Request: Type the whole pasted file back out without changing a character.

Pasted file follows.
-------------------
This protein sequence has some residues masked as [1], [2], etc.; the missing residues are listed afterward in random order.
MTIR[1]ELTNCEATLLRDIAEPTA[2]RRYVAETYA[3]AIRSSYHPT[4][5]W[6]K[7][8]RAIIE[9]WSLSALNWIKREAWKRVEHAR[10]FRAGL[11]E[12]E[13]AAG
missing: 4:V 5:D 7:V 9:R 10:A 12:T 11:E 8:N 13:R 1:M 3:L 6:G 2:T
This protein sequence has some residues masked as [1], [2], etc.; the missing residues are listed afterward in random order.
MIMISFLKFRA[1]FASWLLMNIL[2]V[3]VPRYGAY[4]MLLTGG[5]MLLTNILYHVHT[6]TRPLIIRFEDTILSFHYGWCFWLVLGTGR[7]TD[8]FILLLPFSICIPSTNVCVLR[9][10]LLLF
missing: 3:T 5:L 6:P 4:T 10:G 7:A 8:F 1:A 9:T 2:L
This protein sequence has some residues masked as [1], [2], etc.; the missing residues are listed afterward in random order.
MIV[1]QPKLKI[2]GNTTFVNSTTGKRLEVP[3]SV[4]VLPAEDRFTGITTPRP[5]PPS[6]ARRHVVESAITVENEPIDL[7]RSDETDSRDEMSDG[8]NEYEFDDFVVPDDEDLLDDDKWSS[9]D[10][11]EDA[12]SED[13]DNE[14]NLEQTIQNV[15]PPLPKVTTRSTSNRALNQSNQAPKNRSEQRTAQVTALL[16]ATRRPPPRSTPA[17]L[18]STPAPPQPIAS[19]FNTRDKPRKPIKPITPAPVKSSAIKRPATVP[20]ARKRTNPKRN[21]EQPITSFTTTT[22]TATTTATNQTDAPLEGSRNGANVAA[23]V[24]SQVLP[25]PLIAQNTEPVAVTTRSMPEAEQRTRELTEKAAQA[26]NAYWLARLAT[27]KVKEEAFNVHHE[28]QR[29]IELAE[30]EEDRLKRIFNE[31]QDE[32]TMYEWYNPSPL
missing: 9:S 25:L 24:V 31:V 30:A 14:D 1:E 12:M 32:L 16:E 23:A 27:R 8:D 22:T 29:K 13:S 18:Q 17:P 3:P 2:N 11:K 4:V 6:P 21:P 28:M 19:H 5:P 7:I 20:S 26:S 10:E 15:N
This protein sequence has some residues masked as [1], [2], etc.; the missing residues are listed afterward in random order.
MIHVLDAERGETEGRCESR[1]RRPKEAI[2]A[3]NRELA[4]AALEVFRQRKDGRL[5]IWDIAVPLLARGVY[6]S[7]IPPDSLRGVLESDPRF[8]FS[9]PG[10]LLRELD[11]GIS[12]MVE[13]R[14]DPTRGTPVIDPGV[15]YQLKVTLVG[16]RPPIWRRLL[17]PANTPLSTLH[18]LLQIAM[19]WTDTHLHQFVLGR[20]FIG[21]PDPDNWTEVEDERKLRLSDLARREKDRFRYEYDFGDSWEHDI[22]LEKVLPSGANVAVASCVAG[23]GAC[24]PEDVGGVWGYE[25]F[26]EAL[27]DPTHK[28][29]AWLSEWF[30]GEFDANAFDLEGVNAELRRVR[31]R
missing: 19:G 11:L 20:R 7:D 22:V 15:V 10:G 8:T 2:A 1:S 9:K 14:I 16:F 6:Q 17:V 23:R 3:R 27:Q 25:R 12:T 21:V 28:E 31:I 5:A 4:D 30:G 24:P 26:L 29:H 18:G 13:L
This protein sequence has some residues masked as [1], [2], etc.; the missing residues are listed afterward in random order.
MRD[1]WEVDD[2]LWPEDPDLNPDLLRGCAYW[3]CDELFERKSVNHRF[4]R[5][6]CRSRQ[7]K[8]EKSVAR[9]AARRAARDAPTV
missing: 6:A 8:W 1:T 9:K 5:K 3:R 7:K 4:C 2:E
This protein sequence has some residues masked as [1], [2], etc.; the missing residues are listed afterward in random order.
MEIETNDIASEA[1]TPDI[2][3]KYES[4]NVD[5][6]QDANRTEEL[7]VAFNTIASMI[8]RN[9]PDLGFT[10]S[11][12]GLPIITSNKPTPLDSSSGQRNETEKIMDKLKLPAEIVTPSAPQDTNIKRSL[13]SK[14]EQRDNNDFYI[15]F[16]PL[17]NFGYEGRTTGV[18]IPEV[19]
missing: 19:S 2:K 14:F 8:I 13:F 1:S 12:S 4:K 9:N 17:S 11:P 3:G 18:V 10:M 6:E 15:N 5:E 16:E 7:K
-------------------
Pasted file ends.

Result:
This protein sequence has some residues masked as [1], [2], etc.; the missing residues are listed afterward in random order.
MTIR[1]ELTNCEATLLRDIAEPTA[2]RRYVAETYA[3]AIRSSYHPT[4][5]W[6]K[7][8]RAIIE[9]WSLSALNWIKREAWKRVEHAR[10]FRAGL[11]E[12]E[13]AAG
missing: 4:V 5:D 7:V 9:R 10:A 12:T 11:E 8:N 13:R 1:M 3:L 6:G 2:T
This protein sequence has some residues masked as [1], [2], etc.; the missing residues are listed afterward in random order.
MIMISFLKFRA[1]FASWLLMNIL[2]V[3]VPRYGAY[4]MLLTGG[5]MLLTNILYHVHT[6]TRPLIIRFEDTILSFHYGWCFWLVLGTGR[7]TD[8]FILLLPFSICIPSTNVCVLR[9][10]LLLF
missing: 3:T 5:L 6:P 4:T 10:G 7:A 8:F 1:A 9:T 2:L
This protein sequence has some residues masked as [1], [2], etc.; the missing residues are listed afterward in random order.
MIV[1]QPKLKI[2]GNTTFVNSTTGKRLEVP[3]SV[4]VLPAEDRFTGITTPRP[5]PPS[6]ARRHVVESAITVENEPIDL[7]RSDETDSRDEMSDG[8]NEYEFDDFVVPDDEDLLDDDKWSS[9]D[10][11]EDA[12]SED[13]DNE[14]NLEQTIQNV[15]PPLPKVTTRSTSNRALNQSNQAPKNRSEQRTAQVTALL[16]ATRRPPPRSTPA[17]L[18]STPAPPQPIAS[19]FNTRDKPRKPIKPITPAPVKSSAIKRPATVP[20]ARKRTNPKRN[21]EQPITSFTTTT[22]TATTTATNQTDAPLEGSRNGANVAA[23]V[24]SQVLP[25]PLIAQNTEPVAVTTRSMPEAEQRTRELTEKAAQA[26]NAYWLARLAT[27]KVKEEAFNVHHE[28]QR[29]IELAE[30]EEDRLKRIFNE[31]QDE[32]TMYEWYNPSPL
missing: 9:S 25:L 24:V 31:V 30:A 14:D 1:E 12:M 32:L 16:E 23:A 27:R 8:D 22:T 29:K 13:S 18:Q 17:P 3:P 2:N 11:K 4:V 6:P 21:P 28:M 19:H 5:P 7:I 20:S 26:S 10:E 15:N
This protein sequence has some residues masked as [1], [2], etc.; the missing residues are listed afterward in random order.
MIHVLDAERGETEGRCESR[1]RRPKEAI[2]A[3]NRELA[4]AALEVFRQRKDGRL[5]IWDIAVPLLARGVY[6]S[7]IPPDSLRGVLESDPRF[8]FS[9]PG[10]LLRELD[11]GIS[12]MVE[13]R[14]DPTRGTPVIDPGV[15]YQLKVTLVG[16]RPPIWRRLL[17]PANTPLSTLH[18]LLQIAM[19]WTDTHLHQFVLGR[20]FIG[21]PDPDNWTEVEDERKLRLSDLARREKDRFRYEYDFGDSWEHDI[22]LEKVLPSGANVAVASCVAG[23]GAC[24]PEDVGGVWGYE[25]F[26]EAL[27]DPTHK[28][29]AWLSEWF[30]GEFDANAFDLEGVNAELRRVR[31]R
missing: 19:G 11:L 20:R 7:D 22:V 15:V 10:G 8:T 2:A 1:S 9:K 14:I 16:F 6:Q 17:V 23:R 3:R 27:Q 25:R 12:T 21:V 28:E 31:I 5:A 4:D 30:G 24:P 26:L 29:H 18:G 13:L
This protein sequence has some residues masked as [1], [2], etc.; the missing residues are listed afterward in random order.
MRD[1]WEVDD[2]LWPEDPDLNPDLLRGCAYW[3]CDELFERKSVNHRF[4]R[5][6]CRSRQ[7]K[8]EKSVAR[9]AARRAARDAPTV
missing: 6:A 8:W 1:T 9:K 5:K 3:R 7:K 4:C 2:E
This protein sequence has some residues masked as [1], [2], etc.; the missing residues are listed afterward in random order.
MEIETNDIASEA[1]TPDI[2][3]KYES[4]NVD[5][6]QDANRTEEL[7]VAFNTIASMI[8]RN[9]PDLGFT[10]S[11][12]GLPIITSNKPTPLDSSSGQRNETEKIMDKLKLPAEIVTPSAPQDTNIKRSL[13]SK[14]EQRDNNDFYI[15]F[16]PL[17]NFGYEGRTTGV[18]IPEV[19]
missing: 19:S 2:K 14:F 8:I 13:F 1:S 12:S 4:K 9:N 17:S 11:P 3:G 18:V 10:M 6:E 15:N 5:E 16:E 7:K